There are certain phrases that incite concern and fear, as in Paul Revere’s call to arms, “The British are coming!” And then there’s, “Honey, there’s a letter for you from the IRS.” But all these pale in comparison to my wife’s question, “Has anyone seen the cat?”
I did not grow up as a cat person. I was a dog person. In my family we nearly always had a dog that spent his/her time outside, lived in a dog house, and brought joy to the Epps kids and caused tears and sorrow when they died.
To this day I can take you back to the place I grew up and, with great certainty, direct you to Butch’s grave. All my life, I thought Butch was a bulldog, but family photos reveal him to be a pit bull. No matter, when Butch died even my Momma cried and she hated dogs.
My wife, on the other hand, was a cat person. When we were dating, I was introduced to a gray tabby named “One-eyed Jack.” Jack, it seems, lost an eye in a fight with another cat. Once we were married, like it or not, cats became part of the household.
We currently have two cats: “Kitter,” originally named “Spaz,” is close to 17 years old. She is small, delicate, friendly, and getting on up in cat years.
Then there is “Petey,” a Maine Coon cat that weighs in at nearly 30 pounds. Petey is around 4 years old and, since he was neutered at an early age, retains many of the qualities of a big, huge kitten. Petey, too, is very affectionate and even plays “fetch” when in the mood.
Both cats have been neutered and are inside cats, having been de-clawed, although Kitter was an outside cat for the first half of her life and was a mighty hunter, causing all the lizards, moles, chipmunks, snakes, and birds to virtually disappear from our lawn. The ecosystem has recovered since Kitter was taken indoors.
My wife is always fearful that these de-clawed family members will escape to the outside and meet their demise. I think the first sentence ever learned and uttered by our grandchildren was, “Close the door, the cats will get out!”
If my wife hasn’t seen one of the cats for awhile, then comes the question, “Has anyone seen the cat?” There will be no peace for anyone who happens to be in the house until the cat is located.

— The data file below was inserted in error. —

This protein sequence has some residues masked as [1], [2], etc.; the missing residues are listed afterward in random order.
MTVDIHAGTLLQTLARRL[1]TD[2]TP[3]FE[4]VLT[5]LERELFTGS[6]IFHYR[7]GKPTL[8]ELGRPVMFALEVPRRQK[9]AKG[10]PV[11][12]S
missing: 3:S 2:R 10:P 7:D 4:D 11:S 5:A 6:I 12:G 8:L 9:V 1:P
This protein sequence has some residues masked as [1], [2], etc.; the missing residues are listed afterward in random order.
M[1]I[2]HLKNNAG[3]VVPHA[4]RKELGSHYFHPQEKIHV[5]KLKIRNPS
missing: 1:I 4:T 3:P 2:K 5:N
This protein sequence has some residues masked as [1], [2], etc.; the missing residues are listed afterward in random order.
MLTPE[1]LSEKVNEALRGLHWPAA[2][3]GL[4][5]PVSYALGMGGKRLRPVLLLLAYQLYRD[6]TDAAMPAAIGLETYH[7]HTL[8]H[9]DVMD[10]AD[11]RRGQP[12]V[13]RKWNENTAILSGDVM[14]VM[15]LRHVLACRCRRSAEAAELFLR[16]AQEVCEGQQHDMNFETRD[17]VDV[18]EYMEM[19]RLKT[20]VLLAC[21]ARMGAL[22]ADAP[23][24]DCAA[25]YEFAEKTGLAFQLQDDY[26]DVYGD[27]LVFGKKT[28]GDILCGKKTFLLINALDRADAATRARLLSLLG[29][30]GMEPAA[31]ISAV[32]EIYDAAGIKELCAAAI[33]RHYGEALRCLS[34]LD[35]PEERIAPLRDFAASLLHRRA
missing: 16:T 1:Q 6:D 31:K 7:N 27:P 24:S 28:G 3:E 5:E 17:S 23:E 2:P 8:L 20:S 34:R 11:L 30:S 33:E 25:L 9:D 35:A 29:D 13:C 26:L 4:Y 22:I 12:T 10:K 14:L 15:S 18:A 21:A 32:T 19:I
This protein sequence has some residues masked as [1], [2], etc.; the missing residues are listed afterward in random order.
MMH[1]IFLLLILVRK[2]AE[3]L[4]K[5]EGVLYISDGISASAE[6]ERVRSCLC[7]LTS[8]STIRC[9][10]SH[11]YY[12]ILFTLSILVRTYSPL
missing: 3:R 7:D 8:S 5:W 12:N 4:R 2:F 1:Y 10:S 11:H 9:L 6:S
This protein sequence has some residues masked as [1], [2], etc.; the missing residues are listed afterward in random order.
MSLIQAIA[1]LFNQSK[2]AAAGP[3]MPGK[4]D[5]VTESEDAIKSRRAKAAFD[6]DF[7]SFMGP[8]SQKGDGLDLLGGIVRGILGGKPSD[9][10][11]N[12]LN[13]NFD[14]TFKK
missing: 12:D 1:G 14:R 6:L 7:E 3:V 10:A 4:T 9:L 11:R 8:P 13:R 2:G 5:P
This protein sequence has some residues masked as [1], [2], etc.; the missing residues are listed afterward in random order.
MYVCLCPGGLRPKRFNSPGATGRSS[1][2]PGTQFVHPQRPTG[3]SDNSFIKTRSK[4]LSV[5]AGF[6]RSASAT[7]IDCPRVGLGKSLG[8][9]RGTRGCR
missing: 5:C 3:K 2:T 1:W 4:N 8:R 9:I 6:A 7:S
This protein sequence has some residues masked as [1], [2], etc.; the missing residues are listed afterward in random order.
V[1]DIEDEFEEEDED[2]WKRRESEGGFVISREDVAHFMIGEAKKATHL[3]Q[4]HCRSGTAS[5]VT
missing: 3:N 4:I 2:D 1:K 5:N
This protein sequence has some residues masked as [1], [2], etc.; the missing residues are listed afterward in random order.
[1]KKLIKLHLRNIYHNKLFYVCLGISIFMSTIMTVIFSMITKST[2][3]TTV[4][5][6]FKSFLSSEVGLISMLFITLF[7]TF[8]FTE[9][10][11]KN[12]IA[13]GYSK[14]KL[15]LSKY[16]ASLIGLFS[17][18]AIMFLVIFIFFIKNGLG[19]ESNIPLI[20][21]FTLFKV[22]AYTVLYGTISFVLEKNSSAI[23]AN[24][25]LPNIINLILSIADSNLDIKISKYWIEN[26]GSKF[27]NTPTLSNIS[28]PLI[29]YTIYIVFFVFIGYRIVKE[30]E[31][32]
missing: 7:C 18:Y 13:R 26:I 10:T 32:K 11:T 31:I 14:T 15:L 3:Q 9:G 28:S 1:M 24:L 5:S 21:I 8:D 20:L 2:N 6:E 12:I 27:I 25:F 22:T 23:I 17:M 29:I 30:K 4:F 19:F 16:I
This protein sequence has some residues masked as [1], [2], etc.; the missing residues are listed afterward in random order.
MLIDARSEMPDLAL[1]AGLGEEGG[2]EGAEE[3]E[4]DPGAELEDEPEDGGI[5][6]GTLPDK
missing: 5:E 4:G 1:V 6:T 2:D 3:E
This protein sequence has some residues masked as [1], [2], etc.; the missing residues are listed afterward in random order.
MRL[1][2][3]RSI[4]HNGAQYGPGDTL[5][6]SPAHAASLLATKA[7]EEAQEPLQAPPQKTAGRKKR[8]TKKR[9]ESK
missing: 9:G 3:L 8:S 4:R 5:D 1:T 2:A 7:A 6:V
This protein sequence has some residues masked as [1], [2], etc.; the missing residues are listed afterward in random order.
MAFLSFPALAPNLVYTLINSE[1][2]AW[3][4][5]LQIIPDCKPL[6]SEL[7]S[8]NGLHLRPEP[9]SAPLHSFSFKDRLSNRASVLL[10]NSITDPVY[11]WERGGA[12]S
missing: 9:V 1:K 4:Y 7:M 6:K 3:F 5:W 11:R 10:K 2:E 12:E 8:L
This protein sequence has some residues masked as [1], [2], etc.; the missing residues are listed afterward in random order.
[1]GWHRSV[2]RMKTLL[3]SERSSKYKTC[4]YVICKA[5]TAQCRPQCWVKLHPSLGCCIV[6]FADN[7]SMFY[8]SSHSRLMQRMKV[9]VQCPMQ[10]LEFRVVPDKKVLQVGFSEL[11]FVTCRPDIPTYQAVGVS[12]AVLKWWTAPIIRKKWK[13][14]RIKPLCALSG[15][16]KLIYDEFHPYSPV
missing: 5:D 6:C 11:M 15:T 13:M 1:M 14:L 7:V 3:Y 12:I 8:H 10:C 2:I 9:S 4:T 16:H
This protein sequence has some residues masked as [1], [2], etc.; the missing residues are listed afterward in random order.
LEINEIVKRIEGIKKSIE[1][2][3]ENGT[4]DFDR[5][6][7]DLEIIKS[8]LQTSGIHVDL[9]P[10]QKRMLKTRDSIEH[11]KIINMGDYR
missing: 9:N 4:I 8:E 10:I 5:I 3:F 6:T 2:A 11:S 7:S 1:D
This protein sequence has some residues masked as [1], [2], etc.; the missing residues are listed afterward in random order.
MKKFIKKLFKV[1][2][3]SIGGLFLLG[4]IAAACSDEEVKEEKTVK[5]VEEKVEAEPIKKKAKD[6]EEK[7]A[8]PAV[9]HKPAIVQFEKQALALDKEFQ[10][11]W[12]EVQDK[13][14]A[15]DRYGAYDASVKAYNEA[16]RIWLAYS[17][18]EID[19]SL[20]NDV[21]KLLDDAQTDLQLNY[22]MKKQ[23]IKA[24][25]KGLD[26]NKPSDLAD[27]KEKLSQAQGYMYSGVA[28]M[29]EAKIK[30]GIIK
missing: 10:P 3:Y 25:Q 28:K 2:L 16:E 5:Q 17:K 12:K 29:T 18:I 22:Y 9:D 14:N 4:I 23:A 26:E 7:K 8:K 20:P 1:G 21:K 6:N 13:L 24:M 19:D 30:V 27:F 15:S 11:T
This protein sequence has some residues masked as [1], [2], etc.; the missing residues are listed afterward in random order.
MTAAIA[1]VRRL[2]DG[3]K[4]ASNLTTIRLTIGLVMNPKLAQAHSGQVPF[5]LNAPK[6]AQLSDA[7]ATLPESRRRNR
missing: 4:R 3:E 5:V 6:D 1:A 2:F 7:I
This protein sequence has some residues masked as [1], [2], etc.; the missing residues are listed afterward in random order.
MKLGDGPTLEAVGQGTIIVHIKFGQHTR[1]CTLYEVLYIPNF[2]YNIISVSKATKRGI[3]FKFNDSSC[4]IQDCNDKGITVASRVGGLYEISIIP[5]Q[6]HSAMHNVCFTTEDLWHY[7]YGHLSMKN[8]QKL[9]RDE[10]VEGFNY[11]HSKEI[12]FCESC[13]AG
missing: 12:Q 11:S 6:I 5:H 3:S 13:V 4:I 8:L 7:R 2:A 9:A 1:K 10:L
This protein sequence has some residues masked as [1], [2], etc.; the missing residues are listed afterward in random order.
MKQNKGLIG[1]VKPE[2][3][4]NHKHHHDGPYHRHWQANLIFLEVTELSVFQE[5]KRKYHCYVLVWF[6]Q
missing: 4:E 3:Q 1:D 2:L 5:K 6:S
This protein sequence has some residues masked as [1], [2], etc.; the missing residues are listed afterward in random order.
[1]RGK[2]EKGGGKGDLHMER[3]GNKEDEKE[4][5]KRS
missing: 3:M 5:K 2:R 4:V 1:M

Last winter, I was outside at 11 p.m., in a driving, cold rainstorm, clad only in shower shoes and a robe, calling for the missing cat for over half an hour. The cat, of course, was found inside sleeping peacefully. I, on the other hand, had to take a hot shower just to stop the shivering and to unthaw my frozen joints.
The cats are always found inside. I have told my wife that I could be lying dead in the backyard for days and she’d never miss me but if the cats are missing for an hour, the National Guard is notified. She denies that, of course, but I still have my suspicions.
As far as I know, every time the question is asked, “Has anyone seen the cat?” the cat has always been found sleeping somewhere inside.
Not that they can’t escape … grandchildren and adults do leave doors open once in a blue moon but, at this point, the cats have remained confined.
The fact that the cats have never been found outside does not sway my wife one bit. If a cat is absent for any length of time, she cannot rest — well, we cannot rest — until the cat is located.
Over the decades, I confess that I have become a cat person, something I never thought I could ever be.
If I am in my study, these two follow me and plop down nearby as I do my work.
If I watch TV, they come to the room where I am and plop down there too.
When we go to sleep, these felines see it as a time to jump on the bed and cuddle.
They have become part of our family. I have learned to love them — and to keep the doors closed.
[David Epps is the pastor of the Cathedral of Christ the King, 4881 Hwy. 34 E., Sharpsburg, GA 30277. Services are held Sundays at 8:30 and 10 a.m. (www.ctkcec.org). He is the bishop of the Mid-South Diocese (www.midsouthdiocese.org) and is the mission pastor of Christ the King Fellowship in Champaign, IL. He may be contacted at email@example.com.